A data monitoring committee is not needed for this clinical trial since the investigational product Pycnogenol® is already approved by the Swiss Authority for Pharmaceutical Products (Swissmedic) and is available over the counter. The approved market product (Swissmedic number 49969 and 57716) is available as 20 mg tablet. In this study, we use 50 mg capsules.

Adverse event reporting and harms {22}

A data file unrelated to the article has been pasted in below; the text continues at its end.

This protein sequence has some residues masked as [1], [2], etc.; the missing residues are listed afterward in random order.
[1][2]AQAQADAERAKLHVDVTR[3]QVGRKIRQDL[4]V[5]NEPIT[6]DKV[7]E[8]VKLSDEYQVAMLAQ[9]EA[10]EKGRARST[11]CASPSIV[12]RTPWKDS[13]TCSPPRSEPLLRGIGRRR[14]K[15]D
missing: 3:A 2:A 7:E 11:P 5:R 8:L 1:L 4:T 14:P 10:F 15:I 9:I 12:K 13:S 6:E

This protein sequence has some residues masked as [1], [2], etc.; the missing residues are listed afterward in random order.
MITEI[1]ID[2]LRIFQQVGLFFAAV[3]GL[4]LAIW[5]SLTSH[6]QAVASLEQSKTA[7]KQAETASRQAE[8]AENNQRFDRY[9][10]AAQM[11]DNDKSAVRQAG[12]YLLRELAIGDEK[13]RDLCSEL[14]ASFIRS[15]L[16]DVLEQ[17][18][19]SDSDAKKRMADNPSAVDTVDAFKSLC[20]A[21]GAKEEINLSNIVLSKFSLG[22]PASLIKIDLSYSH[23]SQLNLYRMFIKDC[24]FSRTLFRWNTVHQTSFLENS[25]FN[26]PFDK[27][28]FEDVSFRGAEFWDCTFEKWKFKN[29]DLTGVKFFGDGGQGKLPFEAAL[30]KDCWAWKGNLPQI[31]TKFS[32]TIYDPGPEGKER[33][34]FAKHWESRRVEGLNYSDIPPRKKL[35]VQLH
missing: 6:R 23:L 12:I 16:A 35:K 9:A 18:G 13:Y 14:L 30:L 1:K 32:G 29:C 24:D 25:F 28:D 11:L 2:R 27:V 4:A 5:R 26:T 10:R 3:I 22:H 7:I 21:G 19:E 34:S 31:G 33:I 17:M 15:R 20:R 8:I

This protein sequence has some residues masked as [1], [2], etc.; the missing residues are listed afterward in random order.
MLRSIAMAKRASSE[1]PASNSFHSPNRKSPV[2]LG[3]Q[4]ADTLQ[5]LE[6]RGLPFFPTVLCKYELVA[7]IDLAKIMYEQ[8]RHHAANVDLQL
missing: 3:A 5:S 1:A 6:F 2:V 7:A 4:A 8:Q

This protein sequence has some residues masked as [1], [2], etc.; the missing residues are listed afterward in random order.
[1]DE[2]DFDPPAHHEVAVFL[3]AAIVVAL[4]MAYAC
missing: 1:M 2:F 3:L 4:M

The risk for the participants is considered minimal as the investigational product Pycnogenol® is generally well tolerated and has been proven to be save in multiple clinical trials before [20, 21, 29]. All adverse events occurring after the baseline visit (V2) are collected in the eCRFs in REDCap. Once an adverse event is detected, it will be followed up until its resolution or until it is judged to be permanent. A SAE is classified as any untoward medical occurrence that (i) results in death, (ii) is life-threatening, (iii) requires in-patient hospitalization or prolongation of existing hospitalization, (iv) results in persistent or significant disability/incapacity, or (v) is a congenital anomaly/birth defect. In addition, important medical events that may not be immediately life-threatening or result in death, or require hospitalization, but may jeopardize the participant or may require intervention to prevent one of the outcomes listed above are usually considered serious. SAEs are followed up until resolution or stabilization. Participants with ongoing SAEs at study termination will be further followed up until recovery or until stabilization of the health threatening condition. SAEs will be reported immediately and within a maximum of 24 h to the sponsor, who will re-evaluate the SAE and return the form to the site. SAEs resulting in death are reported to the Competent Ethics Committee via Business Administration System for Ethical Committees within 7 days.